How to Prepare for a Second Baby

Written by Tessarose Brown


You would think that since you are no longer a first-time parent that having a second child would be easy. But the truth is, it’s often considered the most difficult transition. Each of your children will be vastly different, and the most frustrating part is that when you think you know what you’re doing, a new one comes along that makes you rethink everything you did before.

After just having my second baby, here are some tips I’d like to share to help prepare you and your family for your new bundle of joy.

1. Enlist Help Whenever Possible

One thing I quickly learned is that I could not prepare for my second baby all on my own. When your friends, family, and unit offer their help — take it. Below are a few ways to enlist the help of others.

Decluttering and Organizing Your Home

This is your second child. Depending on the age difference and gender, you may be able to reuse some things, but you undoubtedly need some time and help to make more space. You might even consider hiring a professional organizer. I hit my nesting phase about 5 weeks before my due date, and I could not have gone through my house without the help of my sister.

When decluttering and organizing, it was easier to decide on what to keep, throw away, or pass on when I thought ahead of time about the systems I needed in place. For my daughter’s room, I had to figure out how I would separate my eldest daughter’s clothes. She was currently wearing some of them, but others no longer fit, yet were still in good enough condition to pass on to her new little sister.

Nesting Party vs. Baby Sprinkle

After decluttering and organizing the baby items you already have, you may find it unnecessary for a traditional baby shower. There are two alternatives that I recommend: a nesting part or a baby sprinkle.

The nesting urge can be very strong and overwhelming. Instead of your friend and family throwing a baby shower, have them come to a nesting party where they help you prepare your home for your new baby. They can help with anything from putting together and rearranging furniture to organizing clothes and preparing postpartum items or freezer meals.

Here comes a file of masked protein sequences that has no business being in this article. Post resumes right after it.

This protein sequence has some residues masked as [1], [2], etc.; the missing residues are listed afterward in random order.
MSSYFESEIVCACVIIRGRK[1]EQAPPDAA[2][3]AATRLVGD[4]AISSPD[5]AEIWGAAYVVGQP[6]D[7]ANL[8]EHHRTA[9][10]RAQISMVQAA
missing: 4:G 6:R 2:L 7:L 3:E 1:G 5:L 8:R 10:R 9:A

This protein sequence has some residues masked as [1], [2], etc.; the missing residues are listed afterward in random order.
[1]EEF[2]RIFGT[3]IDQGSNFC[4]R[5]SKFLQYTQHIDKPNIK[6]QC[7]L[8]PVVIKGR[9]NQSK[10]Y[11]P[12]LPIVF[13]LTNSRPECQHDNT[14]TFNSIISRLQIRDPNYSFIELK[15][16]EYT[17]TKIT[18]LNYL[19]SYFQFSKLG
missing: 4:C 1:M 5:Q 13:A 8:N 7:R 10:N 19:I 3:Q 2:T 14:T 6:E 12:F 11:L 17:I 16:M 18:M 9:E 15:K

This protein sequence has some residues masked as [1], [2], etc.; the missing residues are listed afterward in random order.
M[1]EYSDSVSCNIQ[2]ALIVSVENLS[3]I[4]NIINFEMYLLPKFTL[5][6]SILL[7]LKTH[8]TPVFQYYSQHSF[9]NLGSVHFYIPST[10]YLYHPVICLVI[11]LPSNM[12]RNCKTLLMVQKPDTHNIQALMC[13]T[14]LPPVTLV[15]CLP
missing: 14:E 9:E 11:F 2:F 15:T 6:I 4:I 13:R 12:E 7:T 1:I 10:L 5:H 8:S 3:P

Another option is to have a “baby sprinkle.” This is a baby shower but on a smaller scale with typically lower-cost items requested on your registry. For my second child, we opted for a virtual baby sprinkle. Utilizing social media, we had a group video chat where I showed off what had been done in the house to prepare for the baby, discussed what our pregnancy journey had been like, and played a few baby shower games.

Arrange Childcare

One of the toughest hurdles military spouses face is finding adequate and affordable childcare for their children. When welcoming a second baby, this pain point becomes that much more difficult. Prepare for your childcare needs well in advance of your return to work. For child development centers on military installations, you can get on waitlists even before your second child is born.

You’ll also want to arrange care for your first child while you and your service member are at the hospital during your labor. My labor went into the late evening, but luckily I had arranged for a friend to pick up my daughter from daycare and care for her until my labor was over and my sister could pick her up.

Meal Train or Freezer Meal Prep

Cooking was the last thing I wanted to do after giving birth. Ask friends and family to help you make easily reheated, nutritious freezer meals. You can achieve this through a nesting party, assigning a friend or family member to ask around, or creating an online sign-up sheet. Some easy favorites of my postpartum meals are bone marrow soups, baked pastas, stuffed chicken breasts, and beef stir fry.

Say Yes To Help Postpartum

Ideally, once you are home from the hospital you should not stray far from your bed. Take advantage of your service member’s military parental leave. Your service member or helper should be bringing you and the baby your meals in bed.

As military spouses, we may not always have our service member present. One thing to consider when preparing for your second baby is hiring a postpartum doula who can help with tasks you are unable to do in your first few weeks. They can even help with your other child.